Posts for: May, 2016

AChildsDamagedToothmayrequireaDifferentApproachthananAdults

A traditional root canal procedure can be a “life-saver” for a decayed or injured tooth. But while it’s usually the best course for a damaged adult tooth, variations of the procedure are advisable for a new permanent tooth in a child or young adolescent.

This is because the inner pulp, the focus of the treatment, plays an important role in a young tooth’s development. When it first erupts a tooth’s dentin layer, the living tissue that makes up most of the body and roots of the tooth, hasn’t fully formed. The pulp increases the dentin layer over time in conjunction with jaw development.

Because a full root canal treatment removes all of the pulp tissue, it could interrupt any remaining dentin development in a young tooth. This could lead to poorly-formed roots and a less healthy tooth. For an immature permanent tooth, then, we would use variations of a root canal treatment depending on the nature and extent of the injury, the patient’s overall health and medications they may be taking.

Our main objective is to expose or remove as little of the pulp tissue as possible when treating the tooth. If the pulp hasn’t been exposed by the decay or injury, we may only need to remove the softened decayed or injured dentin while leaving harder dentin nearer the pulp intact. If, however, the pulp has become partially exposed by disease or injury, we would then perform a pulpotomy in which we remove only the exposed tissue and then place calcium hydroxide or mineral trioxide aggregate (MTA) to stimulate dentin growth that will eventually patch the exposure site.

In cases where decay or injury has rendered an immature tooth’s pulp tissue unsalvageable, we may use a procedure known as apexification that seals off the open, cylindrical root end of the tooth. This will allow bone-like tissue to grow around the root to serve as added support for the tooth. Although it can save a tooth in the short run, the tooth’s long-term survival chances may be lower.

By using these and other techniques we may be able to save your child’s immature tooth. At the very least, such a technique could postpone replacing the tooth until a more opportune time in adulthood.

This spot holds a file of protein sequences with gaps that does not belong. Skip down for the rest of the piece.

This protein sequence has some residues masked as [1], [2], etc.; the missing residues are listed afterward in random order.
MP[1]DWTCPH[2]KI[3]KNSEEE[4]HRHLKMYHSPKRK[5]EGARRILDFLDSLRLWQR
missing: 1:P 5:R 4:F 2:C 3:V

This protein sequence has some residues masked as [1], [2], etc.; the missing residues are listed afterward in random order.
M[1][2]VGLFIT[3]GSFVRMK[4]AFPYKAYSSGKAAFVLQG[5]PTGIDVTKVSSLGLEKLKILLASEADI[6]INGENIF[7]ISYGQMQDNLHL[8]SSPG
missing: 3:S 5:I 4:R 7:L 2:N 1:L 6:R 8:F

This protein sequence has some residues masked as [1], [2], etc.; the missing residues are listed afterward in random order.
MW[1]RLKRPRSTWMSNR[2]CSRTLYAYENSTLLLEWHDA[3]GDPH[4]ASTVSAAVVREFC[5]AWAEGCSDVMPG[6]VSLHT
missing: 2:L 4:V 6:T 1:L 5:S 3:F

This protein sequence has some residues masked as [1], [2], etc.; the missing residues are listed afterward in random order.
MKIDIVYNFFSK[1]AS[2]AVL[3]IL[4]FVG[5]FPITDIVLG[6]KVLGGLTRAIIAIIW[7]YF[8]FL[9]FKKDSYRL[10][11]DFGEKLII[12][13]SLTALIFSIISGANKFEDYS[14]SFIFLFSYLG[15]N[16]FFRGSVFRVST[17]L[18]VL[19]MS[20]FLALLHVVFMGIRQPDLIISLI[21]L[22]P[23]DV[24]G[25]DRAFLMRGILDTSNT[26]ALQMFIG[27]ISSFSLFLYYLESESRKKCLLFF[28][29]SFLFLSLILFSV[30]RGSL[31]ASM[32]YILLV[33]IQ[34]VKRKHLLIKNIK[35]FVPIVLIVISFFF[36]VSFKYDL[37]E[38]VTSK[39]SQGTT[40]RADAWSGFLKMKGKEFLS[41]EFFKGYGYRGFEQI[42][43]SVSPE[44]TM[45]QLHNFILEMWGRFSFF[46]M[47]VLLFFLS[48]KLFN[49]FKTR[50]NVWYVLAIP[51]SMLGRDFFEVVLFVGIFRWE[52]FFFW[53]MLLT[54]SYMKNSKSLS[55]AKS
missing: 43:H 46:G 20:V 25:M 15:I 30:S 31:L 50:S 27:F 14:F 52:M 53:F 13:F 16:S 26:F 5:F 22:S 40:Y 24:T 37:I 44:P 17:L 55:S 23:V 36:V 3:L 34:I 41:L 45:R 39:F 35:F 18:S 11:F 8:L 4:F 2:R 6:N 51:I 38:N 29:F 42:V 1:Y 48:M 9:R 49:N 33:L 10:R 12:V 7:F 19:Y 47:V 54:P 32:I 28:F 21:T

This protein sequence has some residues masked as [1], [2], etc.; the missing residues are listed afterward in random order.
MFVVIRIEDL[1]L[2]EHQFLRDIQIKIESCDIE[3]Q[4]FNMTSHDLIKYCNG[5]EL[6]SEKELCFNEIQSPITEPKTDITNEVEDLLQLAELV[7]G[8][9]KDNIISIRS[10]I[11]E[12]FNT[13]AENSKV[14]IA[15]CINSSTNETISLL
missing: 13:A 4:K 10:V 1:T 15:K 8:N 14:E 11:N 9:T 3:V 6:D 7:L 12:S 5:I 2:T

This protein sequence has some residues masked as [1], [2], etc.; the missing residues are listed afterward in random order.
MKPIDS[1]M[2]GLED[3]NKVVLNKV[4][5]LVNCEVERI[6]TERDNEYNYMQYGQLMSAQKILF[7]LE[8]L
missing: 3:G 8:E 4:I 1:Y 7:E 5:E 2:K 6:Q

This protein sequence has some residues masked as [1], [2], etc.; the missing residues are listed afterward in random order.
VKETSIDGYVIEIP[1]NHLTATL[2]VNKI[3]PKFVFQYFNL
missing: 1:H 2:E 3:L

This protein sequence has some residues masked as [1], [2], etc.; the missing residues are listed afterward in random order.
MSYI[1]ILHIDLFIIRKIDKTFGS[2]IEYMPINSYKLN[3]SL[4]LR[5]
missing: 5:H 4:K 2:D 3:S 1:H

If you would like more information on treating damaged teeth in children, please contact us or schedule an appointment for a consultation. You can also learn more about this topic by reading the Dear Doctor magazine article “Saving New Permanent Teeth after Injury.”


By Ottawa Smiles Dental
May 16, 2016
Category: Dental Procedure
Tags: crown   bridge  

Learn how to care for your crowns and bridges from the office of your Holland dentist!

Crowns and bridges provide an excellent way to restore your smile. Although caring for these dental restorations isn't difficult, there are a few things you should keep in mind. Dr. Todd A Brower, your Holland, MI dentist at Ottawa Smiles Dental, shares several tips that will Crownshelp you keep your crowns and bridges in good shape.

Be gentle with temporary crowns

One of the first steps in the crown or bridge process involves making an impression of your teeth, which your dentist will send to the dental laboratory that will create your restoration. Since the process usually takes a week or two, you'll be fitted with a temporary crown or bridge in the meantime. You'll need to make a few changes when you eat because these crowns and bridges aren't quite as durable as the permanent ones. Avoid sticky or hard foods, such as taffy, gummy candies, caramels, bread with a hard crust, carrots, nuts or hard candy, as these foods can break or loosen temporary crowns and bridges. If possible, chew on the other side of your mouth to avoid these problems.

Don't neglect brushing and flossing